"Vaslav Nijinsky was almost immobile at the last moment of his real life. Only his expressive hands moved, turning magazine pages as he waited outside the office of a pioneer psychiatrist at a Zurich asylum. After a consultation the doctor privately announced to Nijinsky's wife, the incorrigible Romola de Pulszky, that her husband was incurably mad.[…]
Fini. Just like that. Page 213, within days of Nijinsky's 30th birthday in 1919, and the biography is almost all over but for a coda on a fading legend. Half his short life had been in training, first as the infant-phenomenon son of dancers scrabbling around the Russian provincial entertainment circuit – here the boy begged a tap lesson from a black American duo, there he fell into a circus animal act, or taught himself piano. [...]"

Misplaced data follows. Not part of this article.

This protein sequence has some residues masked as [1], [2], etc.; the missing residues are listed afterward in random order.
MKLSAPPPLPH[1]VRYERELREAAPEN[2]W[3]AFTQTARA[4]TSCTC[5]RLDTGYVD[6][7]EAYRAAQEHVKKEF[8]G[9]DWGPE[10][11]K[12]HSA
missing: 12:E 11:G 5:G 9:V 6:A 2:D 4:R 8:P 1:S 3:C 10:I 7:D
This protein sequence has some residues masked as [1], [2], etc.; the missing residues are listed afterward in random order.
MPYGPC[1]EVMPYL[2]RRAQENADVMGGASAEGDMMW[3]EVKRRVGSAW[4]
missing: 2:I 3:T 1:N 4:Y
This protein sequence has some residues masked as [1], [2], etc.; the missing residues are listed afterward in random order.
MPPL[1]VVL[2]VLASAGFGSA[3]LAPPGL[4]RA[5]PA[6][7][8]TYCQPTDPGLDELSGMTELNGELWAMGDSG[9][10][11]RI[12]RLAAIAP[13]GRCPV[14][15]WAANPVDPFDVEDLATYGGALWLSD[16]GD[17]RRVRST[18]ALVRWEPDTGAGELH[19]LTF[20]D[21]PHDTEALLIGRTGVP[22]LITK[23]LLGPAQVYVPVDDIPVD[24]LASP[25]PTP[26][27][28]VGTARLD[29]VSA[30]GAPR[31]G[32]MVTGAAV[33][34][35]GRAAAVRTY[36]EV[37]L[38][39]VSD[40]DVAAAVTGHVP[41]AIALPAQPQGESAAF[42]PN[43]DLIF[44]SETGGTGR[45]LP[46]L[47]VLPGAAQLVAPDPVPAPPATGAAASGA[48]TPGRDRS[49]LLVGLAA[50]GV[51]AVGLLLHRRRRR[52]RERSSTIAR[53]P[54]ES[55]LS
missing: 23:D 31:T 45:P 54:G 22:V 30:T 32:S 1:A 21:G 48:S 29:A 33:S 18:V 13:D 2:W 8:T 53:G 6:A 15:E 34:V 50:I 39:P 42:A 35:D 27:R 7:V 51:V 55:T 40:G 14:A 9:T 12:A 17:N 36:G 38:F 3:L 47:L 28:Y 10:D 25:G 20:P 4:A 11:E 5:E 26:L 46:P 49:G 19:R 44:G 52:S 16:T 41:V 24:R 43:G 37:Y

— Veronica Horwell, The Guardian
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